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Managed Kubernetes Services Comparison: EKE vs AKS vs GKE

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Kubernetes, without a doubt, has won the orchestration war. Now, all the giant cloud providers are offering managed Kubernetes services for their customers. No matter what, whether you’re planning to test Kubernetes to deploy applications or planning to use cloud provider’s Managed Kubernetes services, it is better to get a complete understanding before making a final decision.

This blog will give you a complete review of the Kubernetes services offered by three cloud providers, i.e., Amazon Elastic Kubernetes Service (EKS), Azure Kubernetes Service (AKS) and Google Kubernetes Engine (GKE).

Let’s dig into each service,

Amazon Elastic Kubernetes Service (EKS)

As per the survey conducted by Kubernetes, more than 70% of container users are using the AWS cloud. This means that EKS is well-positioned to become a popular way to manage the containers. Even after having the most in-depth portfolio of services in the cloud market, AWS is still on the backfoot to offer comprehensive services with EKS.

Advantages:

  • AWS has an extensive collection of well-written documentation and the backing of a large community ready to offer high-level expertise.
  • Integration of well-established services through AWS products easily.
  • EKS ensure Kubernetes management infrastructure across multiple Availability Zones (AZs).

Disadvantages:

  • EKS is not beginner-friendly. It is not just a click-and-play.
  • The price is high.
  • Slow build time.

Google Kubernetes Engine (GKE):

If any Kubernetes expert is biased towards GKE, then it is not biased it is merely their expertise talking. Google is responsible for the development of Kubernetes, which is later handed over to the Cloud Native Computing Foundation (CNCF) to govern it as an open-source project. Google integrates several products from its service portfolio to give immediate advantages to the users. One of the key benefits of using GKE is that service upgrades and new versions are instantly available while other providers take time to catch up.

Advantages:

  • Organizations that are looking for better-automated deployments and integrate the cloud into the internal networks then GKE is an attractive choice. Google also offers users a pro-DevOps platform experience.
  • It is just a 2-click deployment.
  • Quicker cluster creation with affordable prices.

Disadvantages:

  • Lack of proper integration of supporting services through the entire platform.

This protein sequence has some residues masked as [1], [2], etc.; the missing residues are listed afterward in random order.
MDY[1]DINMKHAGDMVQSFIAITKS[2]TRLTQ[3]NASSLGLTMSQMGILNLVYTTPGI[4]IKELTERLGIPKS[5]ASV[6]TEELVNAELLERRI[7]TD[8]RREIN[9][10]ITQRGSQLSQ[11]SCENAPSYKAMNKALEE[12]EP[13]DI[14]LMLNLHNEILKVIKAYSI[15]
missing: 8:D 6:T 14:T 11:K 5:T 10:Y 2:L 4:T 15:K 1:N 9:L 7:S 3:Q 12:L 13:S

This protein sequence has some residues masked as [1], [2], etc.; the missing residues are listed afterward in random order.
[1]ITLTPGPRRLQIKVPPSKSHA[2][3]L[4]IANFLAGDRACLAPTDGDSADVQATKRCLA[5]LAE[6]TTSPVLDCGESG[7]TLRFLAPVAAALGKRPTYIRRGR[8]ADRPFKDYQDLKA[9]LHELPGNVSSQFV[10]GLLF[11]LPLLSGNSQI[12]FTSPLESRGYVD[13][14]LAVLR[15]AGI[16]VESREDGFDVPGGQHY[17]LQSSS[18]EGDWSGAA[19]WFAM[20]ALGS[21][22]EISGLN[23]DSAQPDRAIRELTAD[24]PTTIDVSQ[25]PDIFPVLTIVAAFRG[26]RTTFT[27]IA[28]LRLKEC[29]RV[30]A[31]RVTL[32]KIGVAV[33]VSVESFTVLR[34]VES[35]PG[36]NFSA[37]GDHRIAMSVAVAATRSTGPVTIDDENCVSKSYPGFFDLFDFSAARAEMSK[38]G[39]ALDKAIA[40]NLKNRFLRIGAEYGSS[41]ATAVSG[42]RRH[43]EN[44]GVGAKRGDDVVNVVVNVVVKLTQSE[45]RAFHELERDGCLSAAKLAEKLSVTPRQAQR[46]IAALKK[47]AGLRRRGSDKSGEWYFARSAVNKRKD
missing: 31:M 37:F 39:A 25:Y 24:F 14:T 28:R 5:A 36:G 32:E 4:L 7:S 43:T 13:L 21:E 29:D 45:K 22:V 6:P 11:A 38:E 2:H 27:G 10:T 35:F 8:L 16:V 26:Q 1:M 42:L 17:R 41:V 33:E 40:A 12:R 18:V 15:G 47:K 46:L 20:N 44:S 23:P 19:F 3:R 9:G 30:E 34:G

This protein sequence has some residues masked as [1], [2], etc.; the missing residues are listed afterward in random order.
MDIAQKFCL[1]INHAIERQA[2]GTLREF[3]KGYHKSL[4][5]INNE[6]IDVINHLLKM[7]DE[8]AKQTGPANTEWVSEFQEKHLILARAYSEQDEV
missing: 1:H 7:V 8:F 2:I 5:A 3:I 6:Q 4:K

• Lack of adequate documentation for supportive information.
  • Do not have the same level of small business support that AWS and Azure can provide.

Azure Kubernetes Service (AKS)

Azure in the past one or two years has increased its pace of innovation, and the same is reflected in its managed Kubernetes services, i.e., Azure Kubernetes Service (AKS). Moreover, if you are already using Microsoft and its services, then AKS becomes a natural choice. Still, users have to limit themselves to some features, and Microsoft is continually improving the services.

Advantages:

  • AKS has an improved interface but not clear and concise as GKE.
  • It is offered as a free service; you need to pay for the resources that you use.
  • Azure cloud environment offers high-end business intelligence tools, and AKS integrates with the entire platform with no significant issues.

Disadvantages:

  • GUI interface and CLI interactions are the two most significant drawbacks while using AKS.
  • Lower adoption rate at present, so, not enough community support.
  • The user might have to go through unnecessary steps to achieve elements of the process.

Here’s a tabular comparison between EKE vs GKE vs AKS under the different criteria:

 Amazon Elastic Kubernetes Service (EKS)Goole Kubernetes Engine (GKE)Azure Kubernetes Service (AKS)
Year Released201820142017
Kubernetes Versions1.12, 1.13, 1.141.13, 1.14, 1.151.12, 1.13, 1.14
Global AvailabilityYesYesYes + Government
SLA99.9%99.5% (zone) 99.95% (regional)99.5%
Control Plane Cost$0.20/hrFreeFree
Control Plane UpgradesOn-DemandAutomation and On-DemandOn-Demand
Worker UpgradesNoYesYes
Bare Metal NodesYesNoNo
GPU NodesYesYesYes
Linux ContainersYesYesYes
Windows ContainersYesYesYes
Resource Monitoring3rd PartyYes (StackDriver)Yes (Azure Monitor)
Nodes per Cluster1005000500
App Secret EncryptionNoYesNo
RBACYesYesYes
Network Policies3rd PartyYesBeta
KNative SupportNoYesYes
Load BalancerYesYesYes
Global Load BalancingYes (Manually)YesYes (Traffic Manager)
Service MeshYes (App Mesh)Beta (Istio)No (In Development)
DNS SupportIntegrated ($)NoIntegrated (Free)
MarketplaceNoYesNo
ComplianceHIPAA, SOC, ISO, PCI DSSHIPAA, SOC, ISO, PCI DSSHIPAA, SOC, ISO, PCI DSS
FedRAMPHighModerateHigh
DocumentationWeak but complete, and a strong communityNot very thorough, but has an active communityExtensive official documentation and a strong community
CLI SupportPartialYesYes
EKE vs GKE vs AKS Comparison (The information is subjected to change, please once check official websites)

Amit Suhag
Amit Suhaghttp://cloudmanagementinsider.com/
Amit Suhag is the Senior Editor and Cloud Evangelist at CMI. He is a tech writer covering history, news, recent developments, events to everything around cloud technology. All opinions are his own.

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